The Writing Process’ Big Reveal

I've just finished a second major edit on a medieval novel, tentatively entitled Gerbert's Book, about three primary characters, two real, one fictional, living around the turn of the first millennium. Gerbert and Otto are the two real ones, Zosimus the fictional one. The fictional character is a device similar to Scott Fitzgerald's Nick Carraway, in Gatsby, a "first person peripheral" character, who, hopefully, adds literary flesh to Gerbert's and Otto's imagined bones. The Gerbert character is a book lover, a collector of books, who has amassed one of the largest book collections in Europe.

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image via nancydimauro.blogspot.com

My story structure, then, is a book within a book: Gerbert's life story is told by two Benedictine monks – and by Gerbert himself. The reason for this structure is obvious, but it has a lot of complexities as the story is told in hop-and-skip fashion covering the years between 967 AD and 1014 AD. Could I tell this story in this way – – and make it easily palatable to a future reader? One can try.

But enough of that.

Prior to the initial writing, I decided I needed to outline the whole thing in order to have my structure make sense. During the initial writing, then, my major concern was not to have the book be a series of "information dumps" from real history. I had to let my characters inform history.

My first major edit had to evaluate whether this was a true novel or whether I was simply allowing my characters to spout history. I found that my characters did indeed work fairly well in informing history, but the problem there was the devil in the details. The book centers about Gerbert, and so his foibles, his path through life, seemed real. My problem was that you can get caught up in allowing peripheral characters such as Zosimus to be simply a narrator, without allowing him to live a "normal" life of ups and downs. I realized in the first edit that I had to do more of that with Zosimus, and I had to allow him a significant role to play – not only in Gerbert's life – but in the story as a whole. But I couldn't allow his story to overwhelm Gerbert's. So I had to make changes where Zosimus was concerned. 

In the second edit (and to some degree in the first), I found myself in my normal editing position of polishing by adding. What I mean by that: My first drafts are, for reasons I've never been able to fathom, a bit sketchy. My first draft was approximately 67,000 words, and when done with the first edit, it had grown to 70,000. I picture my process as something similar to that of a sculptor's – I block out the story first (the outline), and then do the rough sculpting (initial draft). The following edits are mostly adding a word here, a sentence there, perhaps a paragraph there, to make the story and the characters resonate with details in ever-sharper relief (as does as sculptor). Now the story is approaching 72,000 words. In these edits, I do remove things – irrelevant bits, narative depictions I have been enamored of but ones that don't add to the story – and adverbs, adjectives, and the like – simple fluff and non-taut writing.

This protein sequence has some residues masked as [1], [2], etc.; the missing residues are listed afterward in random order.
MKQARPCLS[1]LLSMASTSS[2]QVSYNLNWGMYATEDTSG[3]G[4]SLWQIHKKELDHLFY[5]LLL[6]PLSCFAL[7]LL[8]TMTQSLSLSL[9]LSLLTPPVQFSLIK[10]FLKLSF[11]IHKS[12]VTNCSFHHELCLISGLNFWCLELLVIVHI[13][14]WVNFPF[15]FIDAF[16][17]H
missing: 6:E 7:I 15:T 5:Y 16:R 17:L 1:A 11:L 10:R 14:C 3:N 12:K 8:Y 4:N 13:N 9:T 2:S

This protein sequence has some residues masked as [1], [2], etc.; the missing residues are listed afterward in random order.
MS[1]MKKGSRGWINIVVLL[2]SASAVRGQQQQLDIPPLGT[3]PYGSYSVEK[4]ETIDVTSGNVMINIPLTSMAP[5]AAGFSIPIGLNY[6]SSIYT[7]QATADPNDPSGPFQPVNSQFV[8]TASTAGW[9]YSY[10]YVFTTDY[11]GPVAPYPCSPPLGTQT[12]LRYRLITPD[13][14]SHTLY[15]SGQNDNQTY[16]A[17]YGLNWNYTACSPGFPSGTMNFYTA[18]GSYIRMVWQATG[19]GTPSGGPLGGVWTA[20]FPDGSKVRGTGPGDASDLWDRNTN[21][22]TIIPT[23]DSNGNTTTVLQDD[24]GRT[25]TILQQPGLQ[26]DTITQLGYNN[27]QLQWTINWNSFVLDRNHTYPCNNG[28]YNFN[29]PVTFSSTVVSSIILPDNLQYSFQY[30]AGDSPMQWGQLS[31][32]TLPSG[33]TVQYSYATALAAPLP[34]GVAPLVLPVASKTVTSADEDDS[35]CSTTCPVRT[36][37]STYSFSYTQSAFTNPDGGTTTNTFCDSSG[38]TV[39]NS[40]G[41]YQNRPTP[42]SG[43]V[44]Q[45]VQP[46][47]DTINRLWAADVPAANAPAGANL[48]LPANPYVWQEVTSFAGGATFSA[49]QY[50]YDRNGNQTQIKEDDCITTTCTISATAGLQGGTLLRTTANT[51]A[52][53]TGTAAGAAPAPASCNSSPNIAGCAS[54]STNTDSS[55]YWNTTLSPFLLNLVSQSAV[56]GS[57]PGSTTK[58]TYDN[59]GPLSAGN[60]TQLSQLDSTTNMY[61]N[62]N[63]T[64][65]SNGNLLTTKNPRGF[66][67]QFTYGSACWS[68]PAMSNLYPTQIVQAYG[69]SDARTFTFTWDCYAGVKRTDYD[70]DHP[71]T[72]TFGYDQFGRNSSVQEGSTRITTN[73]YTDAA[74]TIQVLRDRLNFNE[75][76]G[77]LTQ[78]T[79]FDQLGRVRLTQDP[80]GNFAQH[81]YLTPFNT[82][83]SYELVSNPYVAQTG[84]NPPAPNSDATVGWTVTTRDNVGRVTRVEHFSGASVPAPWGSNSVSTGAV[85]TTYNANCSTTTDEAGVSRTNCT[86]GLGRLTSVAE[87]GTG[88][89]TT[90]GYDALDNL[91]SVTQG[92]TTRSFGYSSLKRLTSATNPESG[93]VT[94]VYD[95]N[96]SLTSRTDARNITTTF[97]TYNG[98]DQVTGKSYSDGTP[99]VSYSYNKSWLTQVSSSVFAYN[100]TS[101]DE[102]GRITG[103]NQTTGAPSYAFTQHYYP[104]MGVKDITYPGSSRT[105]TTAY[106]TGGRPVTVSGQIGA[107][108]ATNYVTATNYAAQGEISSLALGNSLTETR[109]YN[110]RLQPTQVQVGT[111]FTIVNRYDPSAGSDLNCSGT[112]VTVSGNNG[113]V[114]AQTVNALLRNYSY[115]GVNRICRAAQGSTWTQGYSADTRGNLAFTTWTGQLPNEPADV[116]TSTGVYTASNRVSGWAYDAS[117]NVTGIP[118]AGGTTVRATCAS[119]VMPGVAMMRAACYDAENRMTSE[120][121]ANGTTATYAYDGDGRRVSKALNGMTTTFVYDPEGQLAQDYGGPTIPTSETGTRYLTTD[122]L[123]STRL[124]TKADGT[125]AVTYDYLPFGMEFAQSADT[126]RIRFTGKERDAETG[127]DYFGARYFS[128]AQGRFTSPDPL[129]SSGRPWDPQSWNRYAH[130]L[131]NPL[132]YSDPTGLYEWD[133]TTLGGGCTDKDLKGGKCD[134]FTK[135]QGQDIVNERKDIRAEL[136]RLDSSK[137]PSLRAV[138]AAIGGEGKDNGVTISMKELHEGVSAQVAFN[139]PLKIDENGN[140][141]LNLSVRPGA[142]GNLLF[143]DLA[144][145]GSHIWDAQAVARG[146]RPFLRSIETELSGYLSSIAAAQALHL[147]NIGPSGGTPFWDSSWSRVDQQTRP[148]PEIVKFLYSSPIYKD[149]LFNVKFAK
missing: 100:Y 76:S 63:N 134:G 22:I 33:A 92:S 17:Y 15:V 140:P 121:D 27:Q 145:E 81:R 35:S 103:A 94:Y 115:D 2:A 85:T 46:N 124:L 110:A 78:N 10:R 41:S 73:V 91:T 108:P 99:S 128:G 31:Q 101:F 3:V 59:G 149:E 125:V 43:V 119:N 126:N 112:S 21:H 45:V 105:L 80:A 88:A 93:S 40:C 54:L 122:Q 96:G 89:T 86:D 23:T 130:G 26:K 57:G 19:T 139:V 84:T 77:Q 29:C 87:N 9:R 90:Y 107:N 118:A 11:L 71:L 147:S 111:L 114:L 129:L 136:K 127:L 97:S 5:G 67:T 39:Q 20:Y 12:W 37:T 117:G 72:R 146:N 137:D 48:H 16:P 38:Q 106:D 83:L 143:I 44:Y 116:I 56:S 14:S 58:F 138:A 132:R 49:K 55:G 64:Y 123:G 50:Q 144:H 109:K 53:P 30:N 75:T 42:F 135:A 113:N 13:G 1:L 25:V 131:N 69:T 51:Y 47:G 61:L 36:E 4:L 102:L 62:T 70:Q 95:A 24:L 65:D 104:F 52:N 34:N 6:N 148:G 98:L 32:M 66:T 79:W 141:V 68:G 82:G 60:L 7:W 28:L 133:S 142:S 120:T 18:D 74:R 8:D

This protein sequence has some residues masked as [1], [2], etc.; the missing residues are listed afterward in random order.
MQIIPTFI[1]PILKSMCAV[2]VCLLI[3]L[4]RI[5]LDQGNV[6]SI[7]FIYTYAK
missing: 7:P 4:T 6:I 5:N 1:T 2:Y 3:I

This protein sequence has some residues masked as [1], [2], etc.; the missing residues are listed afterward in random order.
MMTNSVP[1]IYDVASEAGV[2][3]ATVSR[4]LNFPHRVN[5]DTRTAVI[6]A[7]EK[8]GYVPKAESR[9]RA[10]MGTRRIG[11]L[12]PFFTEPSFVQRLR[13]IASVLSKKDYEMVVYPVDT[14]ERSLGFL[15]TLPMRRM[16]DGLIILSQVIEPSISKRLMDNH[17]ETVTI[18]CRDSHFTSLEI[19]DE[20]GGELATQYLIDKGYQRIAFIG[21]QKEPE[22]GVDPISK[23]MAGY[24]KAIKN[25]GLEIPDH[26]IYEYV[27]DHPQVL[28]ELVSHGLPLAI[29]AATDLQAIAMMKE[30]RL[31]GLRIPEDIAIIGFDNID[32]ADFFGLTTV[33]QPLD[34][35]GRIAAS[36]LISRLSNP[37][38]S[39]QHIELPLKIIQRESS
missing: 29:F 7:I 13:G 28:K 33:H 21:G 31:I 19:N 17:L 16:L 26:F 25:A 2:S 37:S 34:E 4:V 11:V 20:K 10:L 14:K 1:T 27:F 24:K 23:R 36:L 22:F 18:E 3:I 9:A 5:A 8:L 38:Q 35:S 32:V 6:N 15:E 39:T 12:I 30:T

I expect to do a couple more edits – these dealing with voice and tone more than anything else, and I will be watching the panoply of history like a hawk as my characters live it.

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image via jemsfreelancewriting. com

Finally, I plan to turn the manuscript over to a writer friend, and then a freelance editor for comments. The need for this is that in today's pub biz, there's little editing going on, I find. Oh, you may land an agent who wants to obsess over your story, but likely not – it's either "I like it and will support publishing it," or "I don't believe in it the way it's written, and so I reject it."

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2 thoughts on “The Writing Process’ Big Reveal

  1. Your conscious understanding of your editing process is inspiring, Bob. You truly recognize the stages of what can possibly be a blind and/or gruelling procedure. I wish you the best of luck on this piece – it sounds simply fascinating. Great post.

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